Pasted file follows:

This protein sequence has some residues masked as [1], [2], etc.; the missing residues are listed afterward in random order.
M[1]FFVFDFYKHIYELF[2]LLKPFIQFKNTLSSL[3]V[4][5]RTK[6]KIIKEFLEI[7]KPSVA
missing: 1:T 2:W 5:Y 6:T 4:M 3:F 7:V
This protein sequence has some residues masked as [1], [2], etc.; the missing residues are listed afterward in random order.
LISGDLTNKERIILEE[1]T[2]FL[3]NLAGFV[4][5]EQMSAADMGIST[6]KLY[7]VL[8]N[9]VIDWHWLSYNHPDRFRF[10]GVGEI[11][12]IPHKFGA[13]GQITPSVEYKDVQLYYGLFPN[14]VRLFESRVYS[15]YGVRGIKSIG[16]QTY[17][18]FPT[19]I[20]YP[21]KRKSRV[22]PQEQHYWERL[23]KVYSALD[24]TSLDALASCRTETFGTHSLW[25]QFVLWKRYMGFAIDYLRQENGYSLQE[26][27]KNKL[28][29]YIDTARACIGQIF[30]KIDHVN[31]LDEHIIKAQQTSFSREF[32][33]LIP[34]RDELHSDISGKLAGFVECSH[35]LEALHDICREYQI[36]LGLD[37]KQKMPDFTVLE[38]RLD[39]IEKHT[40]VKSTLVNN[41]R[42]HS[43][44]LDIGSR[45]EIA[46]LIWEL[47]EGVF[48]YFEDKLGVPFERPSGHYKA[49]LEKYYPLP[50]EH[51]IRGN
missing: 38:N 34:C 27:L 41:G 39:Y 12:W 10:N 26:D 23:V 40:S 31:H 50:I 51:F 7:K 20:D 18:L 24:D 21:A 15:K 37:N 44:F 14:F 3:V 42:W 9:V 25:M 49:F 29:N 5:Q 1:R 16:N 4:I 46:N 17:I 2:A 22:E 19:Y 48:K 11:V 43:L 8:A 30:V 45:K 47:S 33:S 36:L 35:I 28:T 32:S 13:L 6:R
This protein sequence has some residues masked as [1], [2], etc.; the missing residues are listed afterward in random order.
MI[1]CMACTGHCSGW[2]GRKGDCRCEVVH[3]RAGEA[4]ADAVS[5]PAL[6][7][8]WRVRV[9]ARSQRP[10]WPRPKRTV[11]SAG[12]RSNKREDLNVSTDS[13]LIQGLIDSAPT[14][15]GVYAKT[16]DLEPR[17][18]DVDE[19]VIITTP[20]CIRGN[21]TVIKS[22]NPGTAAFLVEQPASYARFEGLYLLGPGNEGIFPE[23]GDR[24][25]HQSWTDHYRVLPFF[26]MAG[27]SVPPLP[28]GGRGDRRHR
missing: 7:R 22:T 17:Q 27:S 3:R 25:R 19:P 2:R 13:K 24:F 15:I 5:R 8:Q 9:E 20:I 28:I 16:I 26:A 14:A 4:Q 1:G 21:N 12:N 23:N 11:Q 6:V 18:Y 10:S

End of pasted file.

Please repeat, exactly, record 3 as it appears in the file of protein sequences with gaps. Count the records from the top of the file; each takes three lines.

This protein sequence has some residues masked as [1], [2], etc.; the missing residues are listed afterward in random order.
MI[1]CMACTGHCSGW[2]GRKGDCRCEVVH[3]RAGEA[4]ADAVS[5]PAL[6][7][8]WRVRV[9]ARSQRP[10]WPRPKRTV[11]SAG[12]RSNKREDLNVSTDS[13]LIQGLIDSAPT[14][15]GVYAKT[16]DLEPR[17][18]DVDE[19]VIITTP[20]CIRGN[21]TVIKS[22]NPGTAAFLVEQPASYARFEGLYLLGPGNEGIFPE[23]GDR[24][25]HQSWTDHYRVLPFF[26]MAG[27]SVPPLP[28]GGRGDRRHR
missing: 7:R 22:T 17:Q 27:S 3:R 25:R 19:P 2:R 13:K 24:F 15:I 5:R 8:Q 9:E 20:I 28:I 16:I 26:A 14:A 4:Q 1:G 21:N 12:N 23:N 11:Q 6:V 18:Y 10:S